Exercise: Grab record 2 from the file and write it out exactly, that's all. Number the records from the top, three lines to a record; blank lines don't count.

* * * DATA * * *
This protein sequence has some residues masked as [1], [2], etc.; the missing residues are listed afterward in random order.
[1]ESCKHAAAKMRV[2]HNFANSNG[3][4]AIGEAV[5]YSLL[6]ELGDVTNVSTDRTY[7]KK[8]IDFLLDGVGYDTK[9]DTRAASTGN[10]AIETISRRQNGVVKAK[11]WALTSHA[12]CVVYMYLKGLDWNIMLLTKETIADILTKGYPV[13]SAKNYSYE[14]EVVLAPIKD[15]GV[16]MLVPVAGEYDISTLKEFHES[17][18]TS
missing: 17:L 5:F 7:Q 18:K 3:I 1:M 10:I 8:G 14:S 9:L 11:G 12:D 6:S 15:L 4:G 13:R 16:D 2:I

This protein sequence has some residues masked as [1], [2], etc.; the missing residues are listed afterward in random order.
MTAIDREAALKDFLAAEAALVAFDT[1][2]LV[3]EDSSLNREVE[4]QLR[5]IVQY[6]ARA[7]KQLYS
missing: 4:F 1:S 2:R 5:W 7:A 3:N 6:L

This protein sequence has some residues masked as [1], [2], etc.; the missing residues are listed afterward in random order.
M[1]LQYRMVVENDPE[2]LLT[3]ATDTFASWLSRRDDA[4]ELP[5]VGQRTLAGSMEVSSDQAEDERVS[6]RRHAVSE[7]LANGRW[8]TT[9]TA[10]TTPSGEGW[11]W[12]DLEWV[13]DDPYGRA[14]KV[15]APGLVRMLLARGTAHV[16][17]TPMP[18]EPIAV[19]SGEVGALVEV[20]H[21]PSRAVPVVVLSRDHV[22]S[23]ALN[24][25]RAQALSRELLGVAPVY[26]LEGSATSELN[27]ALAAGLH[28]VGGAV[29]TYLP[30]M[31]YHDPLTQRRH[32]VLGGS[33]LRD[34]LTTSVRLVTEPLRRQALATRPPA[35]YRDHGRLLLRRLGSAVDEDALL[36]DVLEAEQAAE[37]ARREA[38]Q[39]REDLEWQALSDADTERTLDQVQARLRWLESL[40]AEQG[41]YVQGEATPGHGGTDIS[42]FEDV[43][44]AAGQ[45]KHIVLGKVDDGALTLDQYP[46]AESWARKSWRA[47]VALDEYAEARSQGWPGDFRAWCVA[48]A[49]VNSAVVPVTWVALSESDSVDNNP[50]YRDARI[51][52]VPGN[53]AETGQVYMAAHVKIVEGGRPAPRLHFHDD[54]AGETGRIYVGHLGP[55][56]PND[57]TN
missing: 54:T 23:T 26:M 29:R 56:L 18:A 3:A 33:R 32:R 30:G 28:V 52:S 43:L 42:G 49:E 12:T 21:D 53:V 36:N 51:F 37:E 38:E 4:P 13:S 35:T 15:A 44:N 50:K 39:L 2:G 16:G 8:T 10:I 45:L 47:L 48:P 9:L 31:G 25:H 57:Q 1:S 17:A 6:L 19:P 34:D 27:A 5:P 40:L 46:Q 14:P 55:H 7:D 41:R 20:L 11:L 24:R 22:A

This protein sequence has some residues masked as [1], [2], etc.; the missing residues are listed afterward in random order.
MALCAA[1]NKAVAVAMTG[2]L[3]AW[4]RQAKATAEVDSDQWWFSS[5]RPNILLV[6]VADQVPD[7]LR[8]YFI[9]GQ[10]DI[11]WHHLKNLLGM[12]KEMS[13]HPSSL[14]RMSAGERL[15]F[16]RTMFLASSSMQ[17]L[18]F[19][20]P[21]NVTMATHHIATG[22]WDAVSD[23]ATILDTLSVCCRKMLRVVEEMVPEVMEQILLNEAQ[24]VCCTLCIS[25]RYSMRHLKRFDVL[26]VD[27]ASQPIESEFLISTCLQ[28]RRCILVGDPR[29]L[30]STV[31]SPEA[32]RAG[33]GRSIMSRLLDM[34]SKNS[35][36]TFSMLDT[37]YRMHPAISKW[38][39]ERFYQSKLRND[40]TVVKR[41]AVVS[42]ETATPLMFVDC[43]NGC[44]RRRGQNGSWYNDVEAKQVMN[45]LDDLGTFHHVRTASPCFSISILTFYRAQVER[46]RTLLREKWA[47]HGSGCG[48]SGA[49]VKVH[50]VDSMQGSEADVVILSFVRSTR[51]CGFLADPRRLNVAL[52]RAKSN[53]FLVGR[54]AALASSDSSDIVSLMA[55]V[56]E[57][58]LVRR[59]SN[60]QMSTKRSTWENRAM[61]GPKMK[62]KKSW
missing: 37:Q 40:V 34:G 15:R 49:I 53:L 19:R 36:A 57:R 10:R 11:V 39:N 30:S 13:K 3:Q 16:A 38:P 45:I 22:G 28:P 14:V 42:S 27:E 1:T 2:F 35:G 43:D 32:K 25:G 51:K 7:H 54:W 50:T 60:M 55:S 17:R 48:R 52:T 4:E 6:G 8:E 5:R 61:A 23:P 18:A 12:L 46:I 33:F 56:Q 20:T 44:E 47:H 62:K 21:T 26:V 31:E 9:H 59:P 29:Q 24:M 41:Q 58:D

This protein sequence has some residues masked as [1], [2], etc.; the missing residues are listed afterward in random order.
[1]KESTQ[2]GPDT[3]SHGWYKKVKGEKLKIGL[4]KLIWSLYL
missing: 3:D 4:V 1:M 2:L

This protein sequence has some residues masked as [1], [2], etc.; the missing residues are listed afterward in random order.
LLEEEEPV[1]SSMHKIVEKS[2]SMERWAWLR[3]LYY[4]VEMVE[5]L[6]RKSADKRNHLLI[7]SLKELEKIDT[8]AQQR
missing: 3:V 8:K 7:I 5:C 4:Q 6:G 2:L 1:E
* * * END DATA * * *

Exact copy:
This protein sequence has some residues masked as [1], [2], etc.; the missing residues are listed afterward in random order.
MTAIDREAALKDFLAAEAALVAFDT[1][2]LV[3]EDSSLNREVE[4]QLR[5]IVQY[6]ARA[7]KQLYS
missing: 4:F 1:S 2:R 5:W 7:A 3:N 6:L